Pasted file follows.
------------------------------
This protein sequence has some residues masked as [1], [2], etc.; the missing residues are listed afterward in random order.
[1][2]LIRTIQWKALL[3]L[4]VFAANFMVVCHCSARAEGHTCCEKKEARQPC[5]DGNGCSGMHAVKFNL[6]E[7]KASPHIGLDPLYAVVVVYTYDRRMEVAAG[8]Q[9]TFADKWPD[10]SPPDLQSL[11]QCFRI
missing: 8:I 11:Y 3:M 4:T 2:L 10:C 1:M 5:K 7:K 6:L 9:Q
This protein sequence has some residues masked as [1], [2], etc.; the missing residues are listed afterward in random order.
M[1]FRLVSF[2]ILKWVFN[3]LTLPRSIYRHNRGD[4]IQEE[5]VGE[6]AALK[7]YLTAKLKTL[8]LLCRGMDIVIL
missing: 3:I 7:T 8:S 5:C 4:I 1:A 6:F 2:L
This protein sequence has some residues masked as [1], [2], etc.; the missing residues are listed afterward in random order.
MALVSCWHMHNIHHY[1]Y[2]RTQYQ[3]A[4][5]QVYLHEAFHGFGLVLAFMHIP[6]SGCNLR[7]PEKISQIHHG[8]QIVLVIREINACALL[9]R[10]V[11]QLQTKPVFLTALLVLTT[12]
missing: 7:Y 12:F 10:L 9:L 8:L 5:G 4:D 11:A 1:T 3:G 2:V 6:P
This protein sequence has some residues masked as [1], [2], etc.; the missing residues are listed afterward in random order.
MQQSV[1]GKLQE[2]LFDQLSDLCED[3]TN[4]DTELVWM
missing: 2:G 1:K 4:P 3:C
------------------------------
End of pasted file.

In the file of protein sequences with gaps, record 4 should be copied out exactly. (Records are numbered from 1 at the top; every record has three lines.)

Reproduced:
This protein sequence has some residues masked as [1], [2], etc.; the missing residues are listed afterward in random order.
MQQSV[1]GKLQE[2]LFDQLSDLCED[3]TN[4]DTELVWM
missing: 2:G 1:K 4:P 3:C